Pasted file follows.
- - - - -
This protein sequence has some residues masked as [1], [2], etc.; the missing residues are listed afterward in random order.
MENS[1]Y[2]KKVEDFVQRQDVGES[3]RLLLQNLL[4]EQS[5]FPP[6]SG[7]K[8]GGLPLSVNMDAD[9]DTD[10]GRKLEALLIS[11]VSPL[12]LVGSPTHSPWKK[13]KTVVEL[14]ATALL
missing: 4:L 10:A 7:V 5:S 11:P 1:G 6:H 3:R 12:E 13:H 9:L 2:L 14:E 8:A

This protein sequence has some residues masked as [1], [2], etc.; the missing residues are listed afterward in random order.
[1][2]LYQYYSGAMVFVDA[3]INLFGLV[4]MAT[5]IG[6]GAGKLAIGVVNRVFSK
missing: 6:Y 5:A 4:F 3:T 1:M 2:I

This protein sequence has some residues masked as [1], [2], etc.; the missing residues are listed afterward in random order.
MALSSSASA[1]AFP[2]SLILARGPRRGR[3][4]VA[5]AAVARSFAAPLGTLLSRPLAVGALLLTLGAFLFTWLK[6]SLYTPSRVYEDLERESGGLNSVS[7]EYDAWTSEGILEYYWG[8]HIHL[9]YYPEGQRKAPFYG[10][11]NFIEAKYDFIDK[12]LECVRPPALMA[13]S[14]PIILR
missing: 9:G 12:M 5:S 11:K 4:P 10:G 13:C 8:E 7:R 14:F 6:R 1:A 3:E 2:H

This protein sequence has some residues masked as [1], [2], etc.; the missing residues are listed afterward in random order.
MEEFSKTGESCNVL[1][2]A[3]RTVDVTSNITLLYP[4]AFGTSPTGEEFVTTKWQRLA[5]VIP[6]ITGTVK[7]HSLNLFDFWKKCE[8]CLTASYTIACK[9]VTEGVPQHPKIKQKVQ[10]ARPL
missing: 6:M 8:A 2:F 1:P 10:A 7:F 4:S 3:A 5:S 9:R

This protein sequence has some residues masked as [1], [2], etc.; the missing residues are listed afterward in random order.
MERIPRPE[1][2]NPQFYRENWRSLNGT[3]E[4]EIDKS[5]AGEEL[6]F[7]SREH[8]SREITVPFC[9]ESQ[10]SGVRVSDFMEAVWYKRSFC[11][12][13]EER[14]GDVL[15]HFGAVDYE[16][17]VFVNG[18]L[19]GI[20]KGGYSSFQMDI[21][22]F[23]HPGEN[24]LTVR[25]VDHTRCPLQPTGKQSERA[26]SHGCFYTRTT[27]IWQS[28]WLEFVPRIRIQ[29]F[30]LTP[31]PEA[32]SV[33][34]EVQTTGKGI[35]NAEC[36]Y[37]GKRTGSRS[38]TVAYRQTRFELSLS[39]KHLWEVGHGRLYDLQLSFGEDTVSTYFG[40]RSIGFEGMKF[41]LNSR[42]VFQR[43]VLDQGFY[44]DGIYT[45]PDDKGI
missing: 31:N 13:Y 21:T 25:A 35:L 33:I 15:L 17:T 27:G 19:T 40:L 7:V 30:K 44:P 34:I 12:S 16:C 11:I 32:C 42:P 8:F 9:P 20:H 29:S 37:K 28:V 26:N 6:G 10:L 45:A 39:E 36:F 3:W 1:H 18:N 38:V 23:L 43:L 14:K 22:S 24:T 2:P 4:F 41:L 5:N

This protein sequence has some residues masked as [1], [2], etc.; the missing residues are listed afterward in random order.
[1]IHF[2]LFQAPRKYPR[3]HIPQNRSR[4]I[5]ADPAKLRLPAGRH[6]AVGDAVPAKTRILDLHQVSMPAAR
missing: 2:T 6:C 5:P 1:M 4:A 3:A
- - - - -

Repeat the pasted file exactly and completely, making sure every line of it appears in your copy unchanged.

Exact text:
This protein sequence has some residues masked as [1], [2], etc.; the missing residues are listed afterward in random order.
MENS[1]Y[2]KKVEDFVQRQDVGES[3]RLLLQNLL[4]EQS[5]FPP[6]SG[7]K[8]GGLPLSVNMDAD[9]DTD[10]GRKLEALLIS[11]VSPL[12]LVGSPTHSPWKK[13]KTVVEL[14]ATALL
missing: 4:L 10:A 7:V 5:S 11:P 1:G 6:H 3:R 12:E 13:H 9:L 2:L 14:E 8:A

This protein sequence has some residues masked as [1], [2], etc.; the missing residues are listed afterward in random order.
[1][2]LYQYYSGAMVFVDA[3]INLFGLV[4]MAT[5]IG[6]GAGKLAIGVVNRVFSK
missing: 6:Y 5:A 4:F 3:T 1:M 2:I

This protein sequence has some residues masked as [1], [2], etc.; the missing residues are listed afterward in random order.
MALSSSASA[1]AFP[2]SLILARGPRRGR[3][4]VA[5]AAVARSFAAPLGTLLSRPLAVGALLLTLGAFLFTWLK[6]SLYTPSRVYEDLERESGGLNSVS[7]EYDAWTSEGILEYYWG[8]HIHL[9]YYPEGQRKAPFYG[10][11]NFIEAKYDFIDK[12]LECVRPPALMA[13]S[14]PIILR
missing: 9:G 12:M 5:S 11:K 4:P 10:G 13:C 8:E 7:R 14:F 6:R 1:A 3:E 2:H

This protein sequence has some residues masked as [1], [2], etc.; the missing residues are listed afterward in random order.
MEEFSKTGESCNVL[1][2]A[3]RTVDVTSNITLLYP[4]AFGTSPTGEEFVTTKWQRLA[5]VIP[6]ITGTVK[7]HSLNLFDFWKKCE[8]CLTASYTIACK[9]VTEGVPQHPKIKQKVQ[10]ARPL
missing: 6:M 8:A 2:F 1:P 10:A 7:F 4:S 3:A 5:S 9:R

This protein sequence has some residues masked as [1], [2], etc.; the missing residues are listed afterward in random order.
MERIPRPE[1][2]NPQFYRENWRSLNGT[3]E[4]EIDKS[5]AGEEL[6]F[7]SREH[8]SREITVPFC[9]ESQ[10]SGVRVSDFMEAVWYKRSFC[11][12][13]EER[14]GDVL[15]HFGAVDYE[16][17]VFVNG[18]L[19]GI[20]KGGYSSFQMDI[21][22]F[23]HPGEN[24]LTVR[25]VDHTRCPLQPTGKQSERA[26]SHGCFYTRTT[27]IWQS[28]WLEFVPRIRIQ[29]F[30]LTP[31]PEA[32]SV[33][34]EVQTTGKGI[35]NAEC[36]Y[37]GKRTGSRS[38]TVAYRQTRFELSLS[39]KHLWEVGHGRLYDLQLSFGEDTVSTYFG[40]RSIGFEGMKF[41]LNSR[42]VFQR[43]VLDQGFY[44]DGIYT[45]PDDKGI
missing: 31:N 13:Y 21:T 25:A 35:L 33:I 15:L 17:T 27:G 19:T 40:L 7:V 30:K 44:P 34:I 12:S 16:C 11:I 32:C 42:P 8:F 9:P 20:H 29:S 37:K 28:V 26:N 6:G 10:L 45:A 39:E 36:F 3:W 1:H 18:N 38:V 23:L 43:L 14:K 22:S 24:T 2:P 4:F 41:L 5:N

This protein sequence has some residues masked as [1], [2], etc.; the missing residues are listed afterward in random order.
[1]IHF[2]LFQAPRKYPR[3]HIPQNRSR[4]I[5]ADPAKLRLPAGRH[6]AVGDAVPAKTRILDLHQVSMPAAR
missing: 2:T 6:C 5:P 1:M 4:A 3:A